Many times, security officers and other security professionals work double shifts because of poor scheduling or inadequate staffing.  This leads to serious safety and security concerns because security officers, who are tired, stressed or generally burned out:

  • React more slowly than usual
  • Fail to notice things going on around them
  • Respond incorrectly
  • Show poor logic and impaired judgement
  • Are unable to concentrate
  • Are less motivated
  • Are more forgetful
  • Have a greater tendency for taking risks
  • Have reduced motor coordination
  • Have slower reaction time
  • Have impaired or reduced alertness
  • Lose cognitive and logical reasoning skills
  • Are unable to process communications[7]

Sometimes, to offset fatigue and stress, security officers may rely on caffeine, from energy drinks or coffee in an attempt to increase their level of alertness, but these effects are short-lived and lead to accidents and possibly dangerous security situations.  There is no substitute for adequate rest and time away from the job.  Poor job performance is many times more apparent when tasks are repetitive, such as checking IDs or logging trucks in a vehicle gate, which are common security functions.[8]  If a security breach occurs because of any of these reasons, the implications could be a life and death situation.

If stress becomes excessive, or if a person feels he or she has no control over the stressor, there can be lasting repercussions.  Sometimes stress or pressure can be beneficial and help us get through difficult situations without negative effects, but only if that stress is short-term and we can return to a resting state.  If the response to stress persists over time, the effect can cause a permanent state of “fight or flight” and can impact both physical and mental health.  Security is not the only industry that is experiencing stress and burnout.  First responders, such as the military, law enforcement and healthcare providers are also facing increased pressure in the course of their work. 

One of the reasons that there is increased pressure for IT and cyber security professionals for this are that the stakes have risen dramatically.  Hackers aren’t just taking an individual’s credit card info, but are targeting power grids, hospitals, manufacturing facilities and other critical infrastructure – all of which could have devastating repercussions.  There are several reasons that IT and cyber security has escalating job stress – the systems are always under attack and there is no downtime.  There is no specific start time or finish time.  It is a constant non-stop situation that requires a hyper-alert state for extended periods of time.  In the cyber security world, the stress simply never ends.[9]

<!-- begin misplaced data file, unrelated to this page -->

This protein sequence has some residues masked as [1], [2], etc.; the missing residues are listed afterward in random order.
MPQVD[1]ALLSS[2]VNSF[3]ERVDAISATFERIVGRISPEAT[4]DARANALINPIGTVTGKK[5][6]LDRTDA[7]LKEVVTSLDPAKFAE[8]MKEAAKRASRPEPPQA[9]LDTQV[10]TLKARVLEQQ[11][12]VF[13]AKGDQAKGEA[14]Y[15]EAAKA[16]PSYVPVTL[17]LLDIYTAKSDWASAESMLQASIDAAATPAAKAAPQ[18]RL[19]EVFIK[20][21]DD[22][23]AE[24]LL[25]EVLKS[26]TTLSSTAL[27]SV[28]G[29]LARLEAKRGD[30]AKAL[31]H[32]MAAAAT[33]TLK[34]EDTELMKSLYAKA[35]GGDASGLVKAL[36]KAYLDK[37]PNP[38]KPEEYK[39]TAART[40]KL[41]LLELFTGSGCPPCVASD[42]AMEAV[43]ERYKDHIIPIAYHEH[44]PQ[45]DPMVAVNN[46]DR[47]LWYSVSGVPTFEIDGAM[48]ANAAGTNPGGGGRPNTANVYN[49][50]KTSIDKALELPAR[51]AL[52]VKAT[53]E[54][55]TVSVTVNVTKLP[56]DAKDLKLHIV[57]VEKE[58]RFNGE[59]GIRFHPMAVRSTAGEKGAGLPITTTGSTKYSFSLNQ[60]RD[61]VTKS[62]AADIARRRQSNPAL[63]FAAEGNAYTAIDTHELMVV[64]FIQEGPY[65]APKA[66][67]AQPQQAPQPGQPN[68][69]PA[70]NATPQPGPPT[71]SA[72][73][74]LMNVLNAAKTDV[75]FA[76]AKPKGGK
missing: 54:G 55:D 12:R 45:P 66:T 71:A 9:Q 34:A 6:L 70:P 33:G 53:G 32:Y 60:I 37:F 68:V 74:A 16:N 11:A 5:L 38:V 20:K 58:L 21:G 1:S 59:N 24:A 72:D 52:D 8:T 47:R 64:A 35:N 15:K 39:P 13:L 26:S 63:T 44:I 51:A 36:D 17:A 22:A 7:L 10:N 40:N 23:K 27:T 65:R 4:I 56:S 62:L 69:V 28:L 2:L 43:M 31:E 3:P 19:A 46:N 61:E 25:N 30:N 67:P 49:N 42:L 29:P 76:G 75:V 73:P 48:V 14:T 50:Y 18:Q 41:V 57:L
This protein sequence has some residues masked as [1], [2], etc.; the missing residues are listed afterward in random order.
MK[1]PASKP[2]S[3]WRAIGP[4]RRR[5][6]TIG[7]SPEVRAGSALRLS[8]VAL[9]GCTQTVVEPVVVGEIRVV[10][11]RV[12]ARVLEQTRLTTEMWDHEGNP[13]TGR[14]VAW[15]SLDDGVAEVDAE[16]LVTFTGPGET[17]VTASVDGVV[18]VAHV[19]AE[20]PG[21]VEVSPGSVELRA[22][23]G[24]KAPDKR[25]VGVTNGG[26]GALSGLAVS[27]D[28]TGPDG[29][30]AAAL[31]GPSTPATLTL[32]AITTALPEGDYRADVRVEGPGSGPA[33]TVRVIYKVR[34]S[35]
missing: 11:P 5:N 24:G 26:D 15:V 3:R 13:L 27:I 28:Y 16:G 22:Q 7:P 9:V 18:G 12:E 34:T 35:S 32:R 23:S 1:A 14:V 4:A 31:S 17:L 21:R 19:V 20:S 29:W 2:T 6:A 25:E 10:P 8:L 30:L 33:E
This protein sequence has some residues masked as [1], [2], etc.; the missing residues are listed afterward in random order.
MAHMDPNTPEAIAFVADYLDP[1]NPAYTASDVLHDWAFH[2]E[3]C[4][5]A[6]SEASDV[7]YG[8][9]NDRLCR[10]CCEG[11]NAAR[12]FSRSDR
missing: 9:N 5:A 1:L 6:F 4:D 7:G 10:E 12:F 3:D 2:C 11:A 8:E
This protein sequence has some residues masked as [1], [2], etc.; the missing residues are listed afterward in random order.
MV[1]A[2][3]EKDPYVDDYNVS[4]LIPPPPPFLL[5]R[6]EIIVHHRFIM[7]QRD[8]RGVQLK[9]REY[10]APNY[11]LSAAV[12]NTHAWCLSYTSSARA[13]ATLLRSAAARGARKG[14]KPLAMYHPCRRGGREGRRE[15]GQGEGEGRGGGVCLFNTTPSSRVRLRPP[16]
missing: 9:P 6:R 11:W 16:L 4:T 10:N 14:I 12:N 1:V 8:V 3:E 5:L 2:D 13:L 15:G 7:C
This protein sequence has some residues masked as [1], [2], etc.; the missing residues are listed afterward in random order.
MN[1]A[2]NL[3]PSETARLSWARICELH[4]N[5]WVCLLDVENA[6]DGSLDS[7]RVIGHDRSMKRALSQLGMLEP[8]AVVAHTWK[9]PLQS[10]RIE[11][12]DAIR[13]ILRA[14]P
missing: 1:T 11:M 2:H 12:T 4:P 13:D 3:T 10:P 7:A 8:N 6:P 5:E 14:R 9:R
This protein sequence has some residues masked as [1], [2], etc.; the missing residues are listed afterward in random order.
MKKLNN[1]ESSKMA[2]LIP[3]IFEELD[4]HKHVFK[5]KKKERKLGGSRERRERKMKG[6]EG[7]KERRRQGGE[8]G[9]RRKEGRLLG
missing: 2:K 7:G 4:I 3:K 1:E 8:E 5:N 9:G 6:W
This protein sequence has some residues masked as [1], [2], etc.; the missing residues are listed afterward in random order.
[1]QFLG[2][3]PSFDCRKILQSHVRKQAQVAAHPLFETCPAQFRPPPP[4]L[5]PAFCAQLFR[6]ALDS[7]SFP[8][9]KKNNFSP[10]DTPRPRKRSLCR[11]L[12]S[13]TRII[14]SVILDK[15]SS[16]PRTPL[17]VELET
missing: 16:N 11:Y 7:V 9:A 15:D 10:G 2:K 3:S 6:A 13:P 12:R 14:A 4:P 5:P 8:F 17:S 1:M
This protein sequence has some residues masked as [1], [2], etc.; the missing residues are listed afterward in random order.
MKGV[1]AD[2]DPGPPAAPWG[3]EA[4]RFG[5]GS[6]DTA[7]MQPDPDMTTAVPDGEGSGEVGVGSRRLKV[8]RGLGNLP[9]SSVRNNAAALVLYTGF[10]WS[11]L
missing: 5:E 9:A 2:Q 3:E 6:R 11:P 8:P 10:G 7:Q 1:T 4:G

Chronic stress can have negative impact on the immune, digestive and cardiovascular systems according to the National Institute of Mental Health (NIMH).  Some people may experience mainly digestive symptoms, while others may have headaches, sleeplessness, sadness, anger, or irritability,” the NIMH said. “Over time, continued strain on your body from stress may contribute to serious health problems, such as heart disease, high blood pressure, diabetes, and other illnesses, including mental disorders such as depression and anxiety.”[10]

Professionals today feel the pressure of an ‘always on’ work culture, causing stress and may lead to burnout.  In January of 2020, a Deloitte’s Marketplace Survey of 1,000 full-time US professionals found that:[11]

  • 77 percent of respondents say they have experienced employee burnout at their current job.
  • 91 percent of respondents stated that having an unmanageable amount of stress or frustration negatively impacts the quality of their work.
  • 83 percent of respondents say burnout from work can negatively impact their personal relationships.
  • 87 percent of professionals surveyed say they have passion for their current job, but 64 percent say they are frequently stressed, which goes against the myth that passionate employees are immune to stress or burnout.
  • Nearly 70 percent of professionals feel their employers are not doing enough to prevent or alleviate burnout within their organization.
  • 21 percent of respondents say their company does not offer any programs or initiatives to prevent or alleviate burnout.